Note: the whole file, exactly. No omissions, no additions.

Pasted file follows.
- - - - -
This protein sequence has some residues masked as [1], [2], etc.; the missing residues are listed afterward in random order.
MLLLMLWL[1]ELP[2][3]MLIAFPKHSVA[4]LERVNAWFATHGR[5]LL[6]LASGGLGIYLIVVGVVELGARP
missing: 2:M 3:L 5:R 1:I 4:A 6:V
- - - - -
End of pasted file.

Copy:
This protein sequence has some residues masked as [1], [2], etc.; the missing residues are listed afterward in random order.
MLLLMLWL[1]ELP[2][3]MLIAFPKHSVA[4]LERVNAWFATHGR[5]LL[6]LASGGLGIYLIVVGVVELGARP
missing: 2:M 3:L 5:R 1:I 4:A 6:V